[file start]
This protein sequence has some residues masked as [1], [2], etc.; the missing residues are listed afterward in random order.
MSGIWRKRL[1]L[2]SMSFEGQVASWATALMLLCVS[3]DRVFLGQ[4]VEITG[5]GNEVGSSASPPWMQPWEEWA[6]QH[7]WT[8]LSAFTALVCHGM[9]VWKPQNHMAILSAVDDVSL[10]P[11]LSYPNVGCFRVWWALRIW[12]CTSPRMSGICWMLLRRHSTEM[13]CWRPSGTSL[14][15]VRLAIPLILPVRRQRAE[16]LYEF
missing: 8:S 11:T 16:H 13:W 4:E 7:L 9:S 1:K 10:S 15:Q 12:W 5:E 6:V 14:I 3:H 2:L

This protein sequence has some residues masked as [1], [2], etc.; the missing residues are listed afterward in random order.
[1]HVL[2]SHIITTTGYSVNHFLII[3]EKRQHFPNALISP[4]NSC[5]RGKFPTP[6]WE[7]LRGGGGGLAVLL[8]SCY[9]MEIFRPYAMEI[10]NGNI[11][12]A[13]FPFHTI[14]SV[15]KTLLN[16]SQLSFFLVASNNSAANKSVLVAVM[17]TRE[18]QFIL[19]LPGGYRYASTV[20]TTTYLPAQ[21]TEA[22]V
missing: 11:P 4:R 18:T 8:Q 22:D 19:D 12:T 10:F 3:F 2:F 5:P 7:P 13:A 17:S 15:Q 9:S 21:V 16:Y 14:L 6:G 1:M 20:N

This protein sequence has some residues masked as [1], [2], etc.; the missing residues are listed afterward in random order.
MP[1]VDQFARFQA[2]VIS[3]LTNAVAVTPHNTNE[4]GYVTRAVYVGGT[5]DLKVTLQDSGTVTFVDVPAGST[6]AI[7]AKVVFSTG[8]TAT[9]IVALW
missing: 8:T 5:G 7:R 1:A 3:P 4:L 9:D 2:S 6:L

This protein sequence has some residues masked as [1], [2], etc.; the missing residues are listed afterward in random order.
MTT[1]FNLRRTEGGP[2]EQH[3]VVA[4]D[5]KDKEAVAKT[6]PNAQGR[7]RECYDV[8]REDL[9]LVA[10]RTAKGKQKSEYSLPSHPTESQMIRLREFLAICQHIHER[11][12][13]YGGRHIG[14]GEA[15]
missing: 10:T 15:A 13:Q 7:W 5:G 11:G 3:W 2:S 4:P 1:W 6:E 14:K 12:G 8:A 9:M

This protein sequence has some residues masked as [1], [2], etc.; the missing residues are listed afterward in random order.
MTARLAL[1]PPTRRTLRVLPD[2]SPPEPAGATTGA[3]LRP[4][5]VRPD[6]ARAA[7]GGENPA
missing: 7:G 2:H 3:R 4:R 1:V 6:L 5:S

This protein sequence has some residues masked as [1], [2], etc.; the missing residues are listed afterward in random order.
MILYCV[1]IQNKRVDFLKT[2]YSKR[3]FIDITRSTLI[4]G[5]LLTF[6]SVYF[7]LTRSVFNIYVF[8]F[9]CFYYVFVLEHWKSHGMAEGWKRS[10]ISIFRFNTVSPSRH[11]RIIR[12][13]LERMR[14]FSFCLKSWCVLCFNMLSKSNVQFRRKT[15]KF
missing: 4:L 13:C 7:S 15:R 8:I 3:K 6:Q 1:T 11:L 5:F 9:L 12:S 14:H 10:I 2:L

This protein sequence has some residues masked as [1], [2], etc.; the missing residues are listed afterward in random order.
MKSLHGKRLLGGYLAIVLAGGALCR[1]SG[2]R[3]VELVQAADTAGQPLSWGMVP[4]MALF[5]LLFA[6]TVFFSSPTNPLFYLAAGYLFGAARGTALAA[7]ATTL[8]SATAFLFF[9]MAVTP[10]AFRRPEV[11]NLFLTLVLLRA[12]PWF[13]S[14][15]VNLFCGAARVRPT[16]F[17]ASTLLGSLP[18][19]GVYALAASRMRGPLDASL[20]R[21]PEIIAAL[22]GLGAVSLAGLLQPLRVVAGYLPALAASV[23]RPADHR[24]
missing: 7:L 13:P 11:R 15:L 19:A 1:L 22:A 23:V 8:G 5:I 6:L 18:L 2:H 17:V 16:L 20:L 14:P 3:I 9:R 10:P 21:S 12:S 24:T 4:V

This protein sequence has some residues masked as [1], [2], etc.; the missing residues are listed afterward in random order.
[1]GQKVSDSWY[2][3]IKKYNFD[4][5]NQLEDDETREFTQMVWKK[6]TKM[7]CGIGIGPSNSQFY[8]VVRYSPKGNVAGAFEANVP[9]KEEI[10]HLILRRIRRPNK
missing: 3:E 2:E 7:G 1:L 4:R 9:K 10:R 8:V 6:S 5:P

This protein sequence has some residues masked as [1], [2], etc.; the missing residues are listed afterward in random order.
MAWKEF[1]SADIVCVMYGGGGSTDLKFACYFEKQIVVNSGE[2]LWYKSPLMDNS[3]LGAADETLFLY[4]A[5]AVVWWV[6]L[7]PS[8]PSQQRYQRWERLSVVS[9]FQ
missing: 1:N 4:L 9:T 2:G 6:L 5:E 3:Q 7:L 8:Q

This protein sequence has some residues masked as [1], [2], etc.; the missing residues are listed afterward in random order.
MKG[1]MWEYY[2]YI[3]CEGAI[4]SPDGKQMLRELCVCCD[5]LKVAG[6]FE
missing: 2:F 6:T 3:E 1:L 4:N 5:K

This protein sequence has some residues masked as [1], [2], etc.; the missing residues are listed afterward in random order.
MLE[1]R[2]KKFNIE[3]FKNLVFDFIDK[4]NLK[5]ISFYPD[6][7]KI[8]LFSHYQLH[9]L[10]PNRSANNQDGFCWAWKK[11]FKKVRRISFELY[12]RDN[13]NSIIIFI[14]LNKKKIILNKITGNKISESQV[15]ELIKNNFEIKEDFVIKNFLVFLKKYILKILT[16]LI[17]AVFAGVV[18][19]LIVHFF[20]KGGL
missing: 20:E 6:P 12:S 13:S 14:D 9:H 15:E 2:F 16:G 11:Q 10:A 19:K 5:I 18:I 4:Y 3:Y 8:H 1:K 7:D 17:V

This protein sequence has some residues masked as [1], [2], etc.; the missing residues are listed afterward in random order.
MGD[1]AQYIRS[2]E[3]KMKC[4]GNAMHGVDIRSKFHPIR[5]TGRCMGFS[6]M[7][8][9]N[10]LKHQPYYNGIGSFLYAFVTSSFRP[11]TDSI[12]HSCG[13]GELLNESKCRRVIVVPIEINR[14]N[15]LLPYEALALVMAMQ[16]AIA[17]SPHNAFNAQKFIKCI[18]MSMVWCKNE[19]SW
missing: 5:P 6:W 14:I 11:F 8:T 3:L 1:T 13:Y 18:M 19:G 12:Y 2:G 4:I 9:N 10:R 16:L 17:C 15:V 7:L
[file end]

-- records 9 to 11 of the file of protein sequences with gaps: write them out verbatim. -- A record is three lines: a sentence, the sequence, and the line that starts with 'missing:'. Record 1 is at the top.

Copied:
This protein sequence has some residues masked as [1], [2], etc.; the missing residues are listed afterward in random order.
MAWKEF[1]SADIVCVMYGGGGSTDLKFACYFEKQIVVNSGE[2]LWYKSPLMDNS[3]LGAADETLFLY[4]A[5]AVVWWV[6]L[7]PS[8]PSQQRYQRWERLSVVS[9]FQ
missing: 1:N 4:L 9:T 2:G 6:L 5:E 3:Q 7:L 8:Q

This protein sequence has some residues masked as [1], [2], etc.; the missing residues are listed afterward in random order.
MKG[1]MWEYY[2]YI[3]CEGAI[4]SPDGKQMLRELCVCCD[5]LKVAG[6]FE
missing: 2:F 6:T 3:E 1:L 4:N 5:K

This protein sequence has some residues masked as [1], [2], etc.; the missing residues are listed afterward in random order.
MLE[1]R[2]KKFNIE[3]FKNLVFDFIDK[4]NLK[5]ISFYPD[6][7]KI[8]LFSHYQLH[9]L[10]PNRSANNQDGFCWAWKK[11]FKKVRRISFELY[12]RDN[13]NSIIIFI[14]LNKKKIILNKITGNKISESQV[15]ELIKNNFEIKEDFVIKNFLVFLKKYILKILT[16]LI[17]AVFAGVV[18][19]LIVHFF[20]KGGL
missing: 20:E 6:P 12:S 13:S 14:D 9:H 15:E 2:F 16:G 11:Q 10:A 19:K 5:I 18:I 4:Y 3:Y 8:H 1:K 7:D 17:V